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Keeping Up with the Data Demands
Millennial Generation’s Smart Buildings
Since the beginning of
human history, every generation of people has been defined by their
buildings. From caves to mud huts, stone to brick houses, to steel and
concrete houses, the places we live work and play have continually
evolved to cater better for our demands. Today’s emerging generation,
the millennial generation, demands connectivity, flexibility, and
intelligence from the built environment. This emerging generation will
be the smart building generation.
By 2020, as much as 50% of the workforce will be millennials, and 75% of the workforce by 2025. This group will seek out workplaces that offer them unprecedented control over how and where they work. Hotdesking, remote working, and co-working spaces will continue to increase in popularity – 30% of corporate real estate portfolios will consist of flexible office space according to Markus Winterholer of the Building Technologies Division at Siemens.
“Younger workers are cutting the cords that tied employees to their desks, through flexible and remote working options. Smart design and greater connectivity will be required to ensure spaces and enterprises are equipped for hot desking and remote working, as well as mobile and wearable technology,” we explain in our report: The Future Workplace: Smart Office Design in the IoT Era. “This need not be at extra expense. in fact, progressive corporations are already reducing the scale of their office below the size of their workforce to account for the increased numbers of remote workers, for example.”
Millennials will also demand workplaces that incorporate the latest technology for comfort, health, and wellbeing. This includes circadian lighting systems that mimic the natural rhythms of the sun to keep our internal clocks in check, which scientists have discovered is being disrupted by bright artificial light in the afternoon and evening. Technology savvy generations understand that we no longer need to suffer through one-size-fits-all policies on office temperature, for example, and will demand greater control of their personal workspace.
“These are generations that have grown up with digital and connected technology, and they will prioritize smartly designed and technology-rich workplaces when choosing between employment options,” our comprehensive workplace report continues. Millennials take their health more seriously than previous generations, for example. “They will place great importance on companies and workplaces that promote health through lighting and environmental control systems, as well as those who offer them the time and facilities to engage in healthier living,” the report continues.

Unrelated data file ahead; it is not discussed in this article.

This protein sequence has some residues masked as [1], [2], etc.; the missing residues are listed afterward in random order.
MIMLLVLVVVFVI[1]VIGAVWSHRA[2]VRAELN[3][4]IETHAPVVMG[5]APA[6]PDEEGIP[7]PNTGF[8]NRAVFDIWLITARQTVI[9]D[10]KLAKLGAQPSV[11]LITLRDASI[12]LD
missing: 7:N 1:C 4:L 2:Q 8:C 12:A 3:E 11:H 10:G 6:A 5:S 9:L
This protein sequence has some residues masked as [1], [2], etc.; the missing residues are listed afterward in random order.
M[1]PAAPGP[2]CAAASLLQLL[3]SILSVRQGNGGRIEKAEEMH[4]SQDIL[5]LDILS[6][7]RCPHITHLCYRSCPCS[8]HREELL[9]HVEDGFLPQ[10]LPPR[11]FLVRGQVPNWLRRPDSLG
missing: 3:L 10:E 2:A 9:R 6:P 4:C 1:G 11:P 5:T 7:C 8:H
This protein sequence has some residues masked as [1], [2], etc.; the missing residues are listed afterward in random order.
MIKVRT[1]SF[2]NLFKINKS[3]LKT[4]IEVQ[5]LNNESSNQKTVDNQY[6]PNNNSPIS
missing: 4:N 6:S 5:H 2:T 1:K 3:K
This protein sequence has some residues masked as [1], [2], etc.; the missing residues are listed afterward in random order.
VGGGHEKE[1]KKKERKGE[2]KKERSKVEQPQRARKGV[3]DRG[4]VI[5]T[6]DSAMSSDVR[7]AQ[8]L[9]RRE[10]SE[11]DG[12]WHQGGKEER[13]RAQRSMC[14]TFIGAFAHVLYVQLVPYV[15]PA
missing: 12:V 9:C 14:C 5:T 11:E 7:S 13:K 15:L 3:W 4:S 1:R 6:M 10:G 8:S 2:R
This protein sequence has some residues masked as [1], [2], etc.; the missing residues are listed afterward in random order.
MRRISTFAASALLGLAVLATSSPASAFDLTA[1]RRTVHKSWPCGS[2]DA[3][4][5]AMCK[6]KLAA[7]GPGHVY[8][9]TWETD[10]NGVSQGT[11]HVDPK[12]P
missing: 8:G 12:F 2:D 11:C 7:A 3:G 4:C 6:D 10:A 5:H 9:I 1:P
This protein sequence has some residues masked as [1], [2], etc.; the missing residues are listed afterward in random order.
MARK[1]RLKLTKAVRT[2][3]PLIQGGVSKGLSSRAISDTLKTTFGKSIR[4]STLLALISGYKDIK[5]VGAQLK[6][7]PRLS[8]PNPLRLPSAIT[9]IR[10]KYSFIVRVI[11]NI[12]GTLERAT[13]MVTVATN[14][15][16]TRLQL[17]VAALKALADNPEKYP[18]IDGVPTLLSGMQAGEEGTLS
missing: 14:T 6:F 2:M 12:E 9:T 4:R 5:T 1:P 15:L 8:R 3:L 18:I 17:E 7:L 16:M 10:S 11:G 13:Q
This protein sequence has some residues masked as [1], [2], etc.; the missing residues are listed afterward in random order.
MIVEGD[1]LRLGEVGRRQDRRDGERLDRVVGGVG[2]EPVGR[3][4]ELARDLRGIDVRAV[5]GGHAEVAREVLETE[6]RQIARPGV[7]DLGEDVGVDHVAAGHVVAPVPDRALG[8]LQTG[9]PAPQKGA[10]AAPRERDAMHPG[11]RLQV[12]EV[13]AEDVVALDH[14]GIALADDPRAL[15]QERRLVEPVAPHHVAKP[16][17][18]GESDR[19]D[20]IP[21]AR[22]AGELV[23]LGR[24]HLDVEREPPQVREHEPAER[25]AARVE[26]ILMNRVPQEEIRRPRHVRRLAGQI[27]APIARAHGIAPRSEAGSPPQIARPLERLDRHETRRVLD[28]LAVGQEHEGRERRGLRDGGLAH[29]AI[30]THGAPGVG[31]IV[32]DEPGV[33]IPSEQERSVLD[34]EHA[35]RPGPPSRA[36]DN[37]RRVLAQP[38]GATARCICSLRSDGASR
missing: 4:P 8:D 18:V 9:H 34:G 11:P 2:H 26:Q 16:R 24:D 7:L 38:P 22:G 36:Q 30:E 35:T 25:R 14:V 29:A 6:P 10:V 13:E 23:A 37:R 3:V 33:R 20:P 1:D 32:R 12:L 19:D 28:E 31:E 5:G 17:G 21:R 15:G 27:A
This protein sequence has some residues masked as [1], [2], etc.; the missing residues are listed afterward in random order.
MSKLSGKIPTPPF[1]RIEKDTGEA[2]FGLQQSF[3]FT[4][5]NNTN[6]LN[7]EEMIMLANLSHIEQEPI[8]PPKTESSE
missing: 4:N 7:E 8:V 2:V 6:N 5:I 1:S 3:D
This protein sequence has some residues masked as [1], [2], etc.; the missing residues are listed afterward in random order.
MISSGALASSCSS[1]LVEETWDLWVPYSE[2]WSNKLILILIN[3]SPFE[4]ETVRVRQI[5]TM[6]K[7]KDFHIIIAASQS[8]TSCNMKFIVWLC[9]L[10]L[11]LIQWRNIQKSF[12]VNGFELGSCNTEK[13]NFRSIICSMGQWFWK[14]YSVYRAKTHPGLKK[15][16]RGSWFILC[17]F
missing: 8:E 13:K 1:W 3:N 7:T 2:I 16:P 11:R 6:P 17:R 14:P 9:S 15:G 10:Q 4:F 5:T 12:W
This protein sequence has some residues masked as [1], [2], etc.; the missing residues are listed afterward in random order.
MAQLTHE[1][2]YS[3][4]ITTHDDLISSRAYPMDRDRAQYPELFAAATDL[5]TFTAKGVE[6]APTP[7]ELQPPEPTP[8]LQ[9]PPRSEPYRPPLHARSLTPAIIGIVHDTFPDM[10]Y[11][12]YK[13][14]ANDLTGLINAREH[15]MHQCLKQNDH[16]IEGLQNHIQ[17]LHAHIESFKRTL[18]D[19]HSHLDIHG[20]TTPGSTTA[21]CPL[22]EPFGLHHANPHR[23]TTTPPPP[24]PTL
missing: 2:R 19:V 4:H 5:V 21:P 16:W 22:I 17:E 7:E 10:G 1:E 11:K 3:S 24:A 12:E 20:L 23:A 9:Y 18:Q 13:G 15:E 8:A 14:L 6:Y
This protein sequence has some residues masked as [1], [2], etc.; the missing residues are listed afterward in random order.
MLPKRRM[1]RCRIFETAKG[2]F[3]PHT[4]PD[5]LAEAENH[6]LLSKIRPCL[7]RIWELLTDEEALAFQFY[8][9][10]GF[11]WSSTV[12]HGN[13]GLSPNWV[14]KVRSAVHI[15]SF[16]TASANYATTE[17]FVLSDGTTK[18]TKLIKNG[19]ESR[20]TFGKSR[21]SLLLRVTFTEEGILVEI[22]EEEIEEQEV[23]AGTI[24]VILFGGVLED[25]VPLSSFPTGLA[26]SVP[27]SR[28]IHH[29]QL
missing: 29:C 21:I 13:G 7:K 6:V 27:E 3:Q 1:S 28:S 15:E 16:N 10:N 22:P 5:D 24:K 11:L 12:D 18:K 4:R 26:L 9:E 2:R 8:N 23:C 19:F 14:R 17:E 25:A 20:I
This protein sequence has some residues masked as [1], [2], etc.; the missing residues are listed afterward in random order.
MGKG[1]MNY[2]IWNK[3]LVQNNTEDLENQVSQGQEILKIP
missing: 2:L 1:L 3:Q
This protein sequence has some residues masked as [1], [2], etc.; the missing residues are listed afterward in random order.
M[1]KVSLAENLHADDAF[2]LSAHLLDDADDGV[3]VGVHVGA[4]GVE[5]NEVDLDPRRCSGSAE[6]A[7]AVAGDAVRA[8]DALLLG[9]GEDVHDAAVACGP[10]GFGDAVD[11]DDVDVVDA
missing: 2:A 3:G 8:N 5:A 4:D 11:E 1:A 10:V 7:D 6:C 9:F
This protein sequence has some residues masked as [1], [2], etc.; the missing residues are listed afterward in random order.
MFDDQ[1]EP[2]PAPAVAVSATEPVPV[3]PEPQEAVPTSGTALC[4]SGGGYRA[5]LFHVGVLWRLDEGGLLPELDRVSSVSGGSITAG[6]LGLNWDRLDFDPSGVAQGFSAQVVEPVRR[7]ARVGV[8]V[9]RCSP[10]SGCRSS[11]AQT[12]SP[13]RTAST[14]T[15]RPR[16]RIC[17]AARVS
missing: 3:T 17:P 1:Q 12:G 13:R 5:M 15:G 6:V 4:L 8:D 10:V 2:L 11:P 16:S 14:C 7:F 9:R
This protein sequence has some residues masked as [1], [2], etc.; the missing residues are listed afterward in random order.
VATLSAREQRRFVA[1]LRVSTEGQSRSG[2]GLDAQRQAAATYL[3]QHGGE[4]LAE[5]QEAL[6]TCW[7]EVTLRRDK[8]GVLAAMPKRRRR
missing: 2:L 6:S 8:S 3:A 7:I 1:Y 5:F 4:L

Millennials have grown up in the age of technology but also an era of heightened environmental and social responsibility. Beyond personal demands for greater health, comfort, and flexibility, these groups will place much greater priority on ensuring their employer makes a positive contribution to “the world.” This could be bad news for the world’s corporate polluters, but for the vast majority of companies, a smart workplace could act as an important recruitment tool.
“To attract and retain talent, a business needs to show Millennials it is innovative and in tune with their world-view,” said Barry Salzberg, former global CEO, Deloitte Touche Tohmatsu Limited. “Our society faces many critical issues, and it’s become clear no sector should ‘go it alone.’ By working together and combining their different skills, business, governments and non-government organizations (NGOs) have an opportunity to reignite the Millennial generation and make real progress in solving society’s problems.”
41% of energy worldwide is consumed by buildings, and as much as 80% of
total lifecycle cost of a building occurs in the operation phase,
according to a presentation by Markus Winterholer of Siemens. Again,
smart technology has arisen to address the issue.
Smart lighting and environmental control systems utilize occupant tracking to ensure that electricity is not being wasted on empty spaces. While sensors positioned all around the building are feeding central artificially intelligent systems with all the data they need to find new, un-thought-of ways to create greater efficiency and conserve more energy.
All this smart technology is going to require unfathomable amounts of data. There are already eight billion devices connected to the internet today, by 2030 that figure is expected to forecast to reach one trillion. Consequently, we should expect a 60% increase in the amount of data collected from smart buildings year over year, meaning data volumes double every two years. This incredible change is already well underway, the World Economic Forum states that 50% of the world’s data, in the history of mankind, was created in less than the last year.
All this will be adopted and driven by the millennial generation, whose comfort with technology and moral compass is shaping the technology towards health, flexibility, and environmental responsibility. This millennial generation will soon be followed by another. In fact, this year, 2018, Generation Z (those born after the year 2000) will begin to enter the workforce, in 20-30 years they will be the dominant force shaping the workplace with a new breed of technology under a different name. For now, however, we are entering the smart building era.
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